The DNAinfo archives brought to you by WNYC.
Read the press release here.

Wilson Abbey Cafe Another Chapter For Historic Uptown Building

By Adeshina Emmanuel | February 10, 2014 9:29am
 The centerpiece of the Wilson Abbey project is Everybody's Coffee, which opened Monday.
Wilson Abbey
View Full Caption

UPTOWN — In past lives, the three-story building that spans from 931-939 W. Wilson Ave. has contained a car dealership, a Prohibition-era speakeasy and a strip club described as "The Sodom of Uptown Chicago."

Monday, the opening of Everybody's Coffee at 935 W. Wilson Ave. was another step toward the building's rebirth as Wilson Abbey — a "neighborhood center," concert venue and performance arts space run by Christian commune Jesus People USA.

The owners of Everybody's Coffee, which sells fair trade coffee from around the world, said the cafe will be a centerpiece for Wilson Abbey, and will host art exhibitions, concerts, meetings and events.

"What we have here is the coffee shop, a couple venues, there's a large auditorium, there's a small blackbox theater space, and then [on the second floor] we're renting out spaces," Jesus People member Carl Sullivan said, adding that the auditorium can hold about 500 people.

Though the commune is still courting musical acts, artists and theater groups to help fill the space, they expect Wilson Abbey to be in full swing in the next two to three months.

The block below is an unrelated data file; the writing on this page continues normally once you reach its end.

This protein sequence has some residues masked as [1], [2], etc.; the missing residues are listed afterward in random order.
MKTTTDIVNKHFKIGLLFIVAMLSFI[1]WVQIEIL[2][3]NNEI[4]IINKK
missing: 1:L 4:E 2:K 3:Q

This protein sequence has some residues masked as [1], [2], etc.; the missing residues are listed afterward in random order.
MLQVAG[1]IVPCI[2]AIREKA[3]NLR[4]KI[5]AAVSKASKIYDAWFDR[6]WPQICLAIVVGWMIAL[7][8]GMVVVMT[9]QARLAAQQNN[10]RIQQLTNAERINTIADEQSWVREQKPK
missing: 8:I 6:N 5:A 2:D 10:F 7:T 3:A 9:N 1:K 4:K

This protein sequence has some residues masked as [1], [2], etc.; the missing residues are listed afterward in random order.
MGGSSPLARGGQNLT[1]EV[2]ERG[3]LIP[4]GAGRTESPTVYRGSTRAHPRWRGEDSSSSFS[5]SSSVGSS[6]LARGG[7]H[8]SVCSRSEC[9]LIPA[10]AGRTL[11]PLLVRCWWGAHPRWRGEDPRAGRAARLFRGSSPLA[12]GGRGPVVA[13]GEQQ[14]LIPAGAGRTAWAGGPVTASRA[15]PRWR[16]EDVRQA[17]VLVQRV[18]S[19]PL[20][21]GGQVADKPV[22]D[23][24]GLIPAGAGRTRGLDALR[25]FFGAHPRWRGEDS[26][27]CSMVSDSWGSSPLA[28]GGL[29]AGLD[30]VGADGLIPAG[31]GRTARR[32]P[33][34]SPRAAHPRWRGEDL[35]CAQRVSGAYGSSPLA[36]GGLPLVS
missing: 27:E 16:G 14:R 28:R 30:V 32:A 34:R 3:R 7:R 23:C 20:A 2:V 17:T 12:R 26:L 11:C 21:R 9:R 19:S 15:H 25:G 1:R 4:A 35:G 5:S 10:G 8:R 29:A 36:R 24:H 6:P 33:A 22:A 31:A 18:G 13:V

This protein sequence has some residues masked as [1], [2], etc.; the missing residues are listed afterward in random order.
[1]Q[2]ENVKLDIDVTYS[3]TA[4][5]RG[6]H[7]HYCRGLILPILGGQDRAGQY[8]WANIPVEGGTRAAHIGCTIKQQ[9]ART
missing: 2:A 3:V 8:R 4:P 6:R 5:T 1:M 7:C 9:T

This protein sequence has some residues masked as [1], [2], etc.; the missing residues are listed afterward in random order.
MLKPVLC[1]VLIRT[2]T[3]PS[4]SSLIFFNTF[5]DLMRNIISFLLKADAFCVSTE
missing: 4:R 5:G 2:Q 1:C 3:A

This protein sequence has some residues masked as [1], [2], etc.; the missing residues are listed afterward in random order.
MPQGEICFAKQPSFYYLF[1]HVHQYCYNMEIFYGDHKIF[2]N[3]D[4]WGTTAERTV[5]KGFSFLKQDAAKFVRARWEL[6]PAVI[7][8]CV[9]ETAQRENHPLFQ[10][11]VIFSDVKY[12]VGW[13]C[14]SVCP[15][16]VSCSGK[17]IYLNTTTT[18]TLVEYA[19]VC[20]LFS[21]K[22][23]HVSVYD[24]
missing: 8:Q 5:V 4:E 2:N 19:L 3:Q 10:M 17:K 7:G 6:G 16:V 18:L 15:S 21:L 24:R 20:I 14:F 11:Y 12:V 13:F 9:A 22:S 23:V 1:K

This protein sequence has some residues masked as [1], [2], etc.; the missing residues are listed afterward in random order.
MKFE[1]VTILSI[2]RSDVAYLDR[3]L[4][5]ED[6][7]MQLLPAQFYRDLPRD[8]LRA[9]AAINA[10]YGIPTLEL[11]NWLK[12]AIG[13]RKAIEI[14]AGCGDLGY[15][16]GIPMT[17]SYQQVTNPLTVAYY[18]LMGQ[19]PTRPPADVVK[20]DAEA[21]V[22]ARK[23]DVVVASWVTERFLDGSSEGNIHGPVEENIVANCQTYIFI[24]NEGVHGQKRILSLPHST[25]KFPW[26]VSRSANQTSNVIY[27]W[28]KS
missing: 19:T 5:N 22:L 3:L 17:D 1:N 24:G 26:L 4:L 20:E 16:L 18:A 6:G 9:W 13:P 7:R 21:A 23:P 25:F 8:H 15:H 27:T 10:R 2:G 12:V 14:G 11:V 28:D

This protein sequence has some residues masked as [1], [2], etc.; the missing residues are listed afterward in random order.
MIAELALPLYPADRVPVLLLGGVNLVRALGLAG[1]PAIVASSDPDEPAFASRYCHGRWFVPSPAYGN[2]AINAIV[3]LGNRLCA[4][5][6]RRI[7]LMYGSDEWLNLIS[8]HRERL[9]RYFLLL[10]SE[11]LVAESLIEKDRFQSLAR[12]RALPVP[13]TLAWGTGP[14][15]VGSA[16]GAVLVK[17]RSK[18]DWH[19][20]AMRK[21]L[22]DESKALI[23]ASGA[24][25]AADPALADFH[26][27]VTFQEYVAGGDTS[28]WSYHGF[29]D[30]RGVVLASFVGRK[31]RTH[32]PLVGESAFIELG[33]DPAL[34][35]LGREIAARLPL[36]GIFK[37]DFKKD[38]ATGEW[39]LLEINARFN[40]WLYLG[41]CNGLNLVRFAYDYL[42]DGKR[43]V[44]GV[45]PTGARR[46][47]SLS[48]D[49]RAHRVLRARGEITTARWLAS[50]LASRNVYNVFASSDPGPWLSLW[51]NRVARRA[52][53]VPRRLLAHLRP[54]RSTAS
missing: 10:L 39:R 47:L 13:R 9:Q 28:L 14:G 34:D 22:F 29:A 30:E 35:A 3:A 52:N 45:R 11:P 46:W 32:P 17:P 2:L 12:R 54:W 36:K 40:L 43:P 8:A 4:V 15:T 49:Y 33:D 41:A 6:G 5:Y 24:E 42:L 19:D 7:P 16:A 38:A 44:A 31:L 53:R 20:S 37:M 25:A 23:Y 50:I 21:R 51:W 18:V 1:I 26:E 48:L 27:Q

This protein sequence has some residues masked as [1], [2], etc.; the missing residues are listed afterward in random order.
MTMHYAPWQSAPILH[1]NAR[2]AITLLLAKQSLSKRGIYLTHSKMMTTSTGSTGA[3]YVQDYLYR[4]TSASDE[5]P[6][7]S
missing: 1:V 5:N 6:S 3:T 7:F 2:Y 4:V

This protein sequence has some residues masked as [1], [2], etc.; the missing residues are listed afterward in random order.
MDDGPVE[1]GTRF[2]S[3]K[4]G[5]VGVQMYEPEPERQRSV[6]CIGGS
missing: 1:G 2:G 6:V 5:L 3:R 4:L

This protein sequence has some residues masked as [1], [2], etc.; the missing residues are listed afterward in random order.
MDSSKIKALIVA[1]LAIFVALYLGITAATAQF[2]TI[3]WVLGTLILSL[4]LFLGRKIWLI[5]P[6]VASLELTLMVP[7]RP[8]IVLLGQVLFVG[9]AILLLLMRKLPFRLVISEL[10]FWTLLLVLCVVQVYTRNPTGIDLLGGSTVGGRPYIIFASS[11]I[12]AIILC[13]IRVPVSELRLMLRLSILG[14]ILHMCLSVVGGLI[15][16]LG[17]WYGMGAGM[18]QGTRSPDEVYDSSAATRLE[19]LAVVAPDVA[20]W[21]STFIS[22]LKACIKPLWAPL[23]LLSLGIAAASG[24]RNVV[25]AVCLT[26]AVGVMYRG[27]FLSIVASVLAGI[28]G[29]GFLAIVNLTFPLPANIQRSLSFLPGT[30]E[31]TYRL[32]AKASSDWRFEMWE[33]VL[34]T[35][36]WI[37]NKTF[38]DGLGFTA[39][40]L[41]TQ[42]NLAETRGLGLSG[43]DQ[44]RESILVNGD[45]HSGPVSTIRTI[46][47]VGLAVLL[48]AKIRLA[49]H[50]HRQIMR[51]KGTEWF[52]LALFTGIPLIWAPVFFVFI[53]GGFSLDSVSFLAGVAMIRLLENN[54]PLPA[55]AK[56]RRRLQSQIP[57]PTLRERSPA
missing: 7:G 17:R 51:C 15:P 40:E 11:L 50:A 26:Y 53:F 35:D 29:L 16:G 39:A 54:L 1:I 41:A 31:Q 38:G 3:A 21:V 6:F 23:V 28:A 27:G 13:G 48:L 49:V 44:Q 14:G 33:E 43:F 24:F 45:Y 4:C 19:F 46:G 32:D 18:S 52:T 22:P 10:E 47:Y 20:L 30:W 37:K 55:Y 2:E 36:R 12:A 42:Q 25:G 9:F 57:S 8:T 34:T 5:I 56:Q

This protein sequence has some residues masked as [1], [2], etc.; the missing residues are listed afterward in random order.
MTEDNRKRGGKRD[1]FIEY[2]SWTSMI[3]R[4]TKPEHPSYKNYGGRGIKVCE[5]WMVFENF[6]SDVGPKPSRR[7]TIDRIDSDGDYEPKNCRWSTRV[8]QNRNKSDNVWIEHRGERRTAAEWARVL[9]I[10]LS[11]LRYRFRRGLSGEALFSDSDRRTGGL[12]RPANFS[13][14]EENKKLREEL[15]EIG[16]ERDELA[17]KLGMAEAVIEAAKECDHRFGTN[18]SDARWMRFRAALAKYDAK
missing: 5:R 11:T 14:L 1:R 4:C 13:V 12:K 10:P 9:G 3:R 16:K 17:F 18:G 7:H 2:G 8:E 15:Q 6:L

Jesus People was founded in 1972 and is one of the last vestiges of the Jesus Movement — evangelized hippies who embraced Christ, urban missionary work and communal life. About 400 people live at 920 W. Wilson Ave, the main residence for the community which holds a common bank account, and runs several local businesses and social service agencies.

An extensive rehab of the Wilson Abbey building, which was structured more like a warehouse, began about two years ago. The commune has previously used it as a place of worship and office space.

Sullivan declined to give DNAinfo Chicago an exact figure for how much the rehab cost, but said the cost of the project has been "in the millions."

Nicole Fischer, 24 has been helping organize the art gallery component at Everybody's Coffee and is confident the coffee shop and gallery will be a hit in Uptown.

"We already have another show in the making with Bob Rehak, who did a series of photos of Uptown in the '70s," said Fischer. "He's agreed to do a show here in April."

Rehak's photos of Uptown have gone viral since hitting the web last summer and helped him land a book deal with a local publisher.

"His work is so significant to this area, and we wanted to show that," Fischer said.

On Feb. 14, Everybody's Coffee will kick off an exhibition featuring paintings and prints from Janet Cameron, an artist from the Jesus People community. The Cameron exhibit runs through April 5.

The Wilson Abbey building was built in 1917 and designed by brothers Cornelius W. Rapp and George Leslie Rapp, who also designed the Riviera Theatre and the long-closed Uptown Theatre. Both venues are considered important parts of a push to create a booming entertainment district in Uptown. Jesus People believe their cafe and neighborhood center is another part of the equation.

"At the vanguard of this revitalization is Wilson Abbey," they said in a statement.